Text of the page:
Have you ever wondered what you were going to make for dinner only to open the pantry, fridge, and all of your cabinets only to realize there’s no food in the house? Seriously — a couple wayward eggs and two pieces of bacon, half a jar of salsa, some flour, a few onions, and a couple potatoes that look like they’re going to sprout. We’ve all been there. Don’t reach for that takeout menu, though, and don’t settle for cereal. Scour the deepest regions of your pantry and make one of these seven recipes (and then go grocery shopping tomorrow).
1. Southwestern Omelet
Omelets are great last-ditch meals. If you have a few eggs you can stretch with a few tablespoons of milk and absolutely anything in small pieces, you have an omelet. This one from Cooking Light via My Recipes uses that can of black beans you’ve had sitting around forever and the dregs of a jar of salsa you decided to save from the game over the weekend. If you have a big bunch of cilantro kicking around your fridge because no recipe ever uses a whole bunch of cilantro, throw it in too. If not, it’s not a deal breaker here. Cheddar or monterey jack cheese are perfect additions, though even American would work in a pinch.
The original recipe calls for just using egg whites, but if there’s nothing to eat, you should probably use the whole egg. It will feed up to 2 people.
- 2 tablespoons chopped fresh cilantro
- ¼ teaspoon salt
- 3 large eggs
- ½ cup canned black or pinto or kidney beans, rinsed and drained
- ¼ cup chopped green onions
- ¼ cup shredded cheddar cheese
- ¼ cup salsa
Directions: Combine cilantro if using, salt, and eggs in a bowl and whisk. In another bowl, combine other ingredients.
Heat a medium nonstick skillet coated with cooking spray over medium heat. Pour egg mixture into pan; let egg mixture set slightly. Tilt pan and carefully lift edges of omelet with a spatula; allow uncooked portion to flow underneath cooked portion. Cook 3 minutes; flip omelet. Spoon bean mixture onto half of omelet. Carefully loosen omelet with a spatula; fold in half. Cook 1 minute or until cheese melts. Slide omelet onto a plate; cut in half.
2. Spicy Three-Bean Pantry Chili
If you have more beans and no eggs, try making this chili from Food Network specifically designed for times like these. Chili is highly customizable and open to hundreds of substitutions. This one uses two jars of salsa, but you could also use canned tomatoes and up the amount of chili powder. Tomato paste helps deepen the flavor of the chili, but if you don’t have any, dump a tablespoon of soy sauce into the pot. Got a carrot or a bell pepper hanging out in your crisper? Dice it up and dump it in. The chipotle gives the chili a smoky heat, but you could throw in a drop of liquid smoke or some of your favorite hot sauce, instead. Get creative!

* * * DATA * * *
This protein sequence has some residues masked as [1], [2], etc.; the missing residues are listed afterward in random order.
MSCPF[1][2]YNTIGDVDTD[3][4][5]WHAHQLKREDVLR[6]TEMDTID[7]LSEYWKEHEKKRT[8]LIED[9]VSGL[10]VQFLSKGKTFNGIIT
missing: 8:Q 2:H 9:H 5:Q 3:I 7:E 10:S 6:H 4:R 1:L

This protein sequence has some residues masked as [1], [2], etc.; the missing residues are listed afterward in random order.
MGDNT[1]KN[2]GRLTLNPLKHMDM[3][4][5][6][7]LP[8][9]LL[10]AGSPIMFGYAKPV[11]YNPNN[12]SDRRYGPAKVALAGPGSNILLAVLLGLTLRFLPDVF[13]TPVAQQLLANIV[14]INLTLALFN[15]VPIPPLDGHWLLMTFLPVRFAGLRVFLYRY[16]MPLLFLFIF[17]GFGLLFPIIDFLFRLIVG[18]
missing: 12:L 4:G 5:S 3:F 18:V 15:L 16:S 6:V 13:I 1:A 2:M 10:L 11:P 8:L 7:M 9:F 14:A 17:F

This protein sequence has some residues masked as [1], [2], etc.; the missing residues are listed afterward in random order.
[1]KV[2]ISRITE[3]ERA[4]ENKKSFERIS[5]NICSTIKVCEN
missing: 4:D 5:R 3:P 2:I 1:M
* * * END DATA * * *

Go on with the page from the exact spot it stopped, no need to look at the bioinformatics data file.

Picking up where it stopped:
- 3 tablespoons vegetable oil
- 3 tablespoons tomato paste
- 1 chipotle in adobo, smashed with a fork into a fine paste
- 3 tablespoons chili powder
- 1 teaspoon dried oregano
- 2 (16-ounce) jars mild salsa
- 3 (15-ounce) cans beans, such as kidney, black and pinto beans, or your preference, drained
- 1 (15-ounce) can hominy or corn, drained, or any frozen corn in your freezer
- 1 cup long-grain white rice
- ¼ cup cider vinegar
Directions: Heat the oil in a medium pot over medium-high heat. Add the tomato paste and cook, smearing and stirring constantly with a heat-proof spatula or flat-edged wooden spoon, until dark and aromatic, about 90 seconds. Add the chipotle, chili powder, and oregano, and cook, stirring, for 1 minute. Stir in the salsa and 1¼ cup water. Stir in the beans and hominy. Bring to a boil, reduce the heat to medium-low, cover and simmer for 25 minutes, stirring occasionally.
Meanwhile, cook rice according to package directions.
Remove the chili from the heat, stir in the cider vinegar and let stand 1 minute. Fluff the rice with a fork, divide it among 6 serving bowls and top with the chili. Serve with pickled jalapenos and tortilla chips, if you have them.
3. Bacon-Cheddar Twice-Baked Potatoes
If you have a couple russet potatoes lost somewhere in your pantry and a piece or two of uncooked bacon in your meat drawer, you’re already most of the way to making these twice-baked potatoes from The Kitchn. Think of this recipe as a ratio; if you have one potato, you only need 1 or 2 pieces of bacon. If you have 8 potatoes, you’re going to need 12 pieces of bacon. Other variations in place of bacon and cheddar are broccoli and mozzarella, goat cheese and spinach, shredded chicken and manchego, or ground turkey and swiss. Use what you’ve got.
- 4 good-sized russet potatoes
- 6 strips thick-cut bacon, diced
- 1 large yellow onion, diced small
- 2 cloves garlic, minced
- ½ cup sour cream
- 1 cup sharp cheddar cheese, shredded
- Olive oil
Directions: Heat the oven to 425 degrees Fahrenheit. Line a baking sheet with aluminum foil.
Scrub the potatoes clean, rub them will olive oil, and sprinkle them with salt. Prick the potatoes a few times with the tines of a fork. Arrange them a little ways apart on the baking sheet. Bake for 50 to 60 minutes, until they are completely soft when pierced with a fork and the skins are dry.
While the potatoes are baking, begin preparing the filling. Warm a skillet over medium heat and cook the bacon until most of the fat has rendered and the bacon has crisped to your liking. Remove the bacon bits with a slotted spoon and drain on paper towels.
Pour off all but a teaspoon of the bacon fat. Cook the onions with a half teaspoon of salt until the onions are deep golden and caramelized. Stir in the garlic and cook for another thirty seconds. Remove from heat.
When the potatoes are cool enough to handle, slice them in half and scoop the insides into a medium-sized bowl. Leave a quarter inch or so of potato next to the skin. Mash the potatoes with the onions, garlic, bacon, sour cream, and about ¾ cup of the cheddar cheese. Give it a taste, and add more salt and pepper as you see fit.
Arrange the potato skins on the baking sheet. Divide the filling between all the skins and sprinkle the tops with the remaining ¼ cup of cheddar cheese.
Bake for another 15 to 20 minutes, until the cheese has melted and the peaks of the mashed potatoes are crispy. Serve straight off the baking sheet while still hot and bubbly. Leftovers will keep for up to a week.
4. Pantry Puttanesca
Is there anyone who doesn’t have a random can of olives in the back of the pantry? This recipe is for the days when you’ve worked all the way back to that can. The anchovies are optional (you could throw in a dash of worcestershire sauce instead), as are the capers. This recipe from Martha Stewart uses penne, but you could use anything you have.
- Coarse salt
- ½ pound penne pasta
- 1½ teaspoons olive oil